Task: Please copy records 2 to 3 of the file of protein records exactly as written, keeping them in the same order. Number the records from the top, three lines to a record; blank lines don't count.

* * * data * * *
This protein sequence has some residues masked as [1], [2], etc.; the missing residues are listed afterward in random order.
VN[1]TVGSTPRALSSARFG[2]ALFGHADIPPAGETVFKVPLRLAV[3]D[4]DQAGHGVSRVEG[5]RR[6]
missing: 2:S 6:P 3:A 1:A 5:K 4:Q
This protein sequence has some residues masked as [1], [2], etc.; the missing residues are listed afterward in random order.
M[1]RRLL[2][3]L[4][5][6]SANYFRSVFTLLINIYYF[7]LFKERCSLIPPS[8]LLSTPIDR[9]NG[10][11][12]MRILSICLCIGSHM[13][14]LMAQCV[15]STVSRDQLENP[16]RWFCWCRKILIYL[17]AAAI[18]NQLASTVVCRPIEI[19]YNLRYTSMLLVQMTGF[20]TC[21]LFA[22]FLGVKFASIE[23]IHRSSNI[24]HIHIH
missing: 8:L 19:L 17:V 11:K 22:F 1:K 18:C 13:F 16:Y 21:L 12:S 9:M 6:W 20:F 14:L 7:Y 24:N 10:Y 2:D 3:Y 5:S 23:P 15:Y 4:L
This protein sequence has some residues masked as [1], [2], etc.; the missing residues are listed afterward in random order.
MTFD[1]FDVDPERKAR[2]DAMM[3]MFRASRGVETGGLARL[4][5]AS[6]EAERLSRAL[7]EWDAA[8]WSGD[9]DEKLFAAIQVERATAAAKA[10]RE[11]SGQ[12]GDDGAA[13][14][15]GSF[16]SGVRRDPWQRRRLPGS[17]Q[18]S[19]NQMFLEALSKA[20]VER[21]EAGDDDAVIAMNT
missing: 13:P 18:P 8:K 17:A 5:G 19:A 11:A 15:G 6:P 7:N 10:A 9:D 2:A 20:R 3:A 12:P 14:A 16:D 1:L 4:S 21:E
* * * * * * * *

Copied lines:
This protein sequence has some residues masked as [1], [2], etc.; the missing residues are listed afterward in random order.
M[1]RRLL[2][3]L[4][5][6]SANYFRSVFTLLINIYYF[7]LFKERCSLIPPS[8]LLSTPIDR[9]NG[10][11][12]MRILSICLCIGSHM[13][14]LMAQCV[15]STVSRDQLENP[16]RWFCWCRKILIYL[17]AAAI[18]NQLASTVVCRPIEI[19]YNLRYTSMLLVQMTGF[20]TC[21]LFA[22]FLGVKFASIE[23]IHRSSNI[24]HIHIH
missing: 8:L 19:L 17:V 11:K 22:F 1:K 18:C 13:F 16:Y 21:L 12:S 9:M 6:W 20:F 14:L 7:Y 24:N 10:Y 2:D 3:Y 5:S 23:P 15:Y 4:L
This protein sequence has some residues masked as [1], [2], etc.; the missing residues are listed afterward in random order.
MTFD[1]FDVDPERKAR[2]DAMM[3]MFRASRGVETGGLARL[4][5]AS[6]EAERLSRAL[7]EWDAA[8]WSGD[9]DEKLFAAIQVERATAAAKA[10]RE[11]SGQ[12]GDDGAA[13][14][15]GSF[16]SGVRRDPWQRRRLPGS[17]Q[18]S[19]NQMFLEALSKA[20]VER[21]EAGDDDAVIAMNT
missing: 13:P 18:P 8:K 17:A 5:G 19:A 11:A 15:G 6:P 7:N 10:A 9:D 2:A 20:R 3:A 12:P 14:A 16:D 1:L 4:S 21:E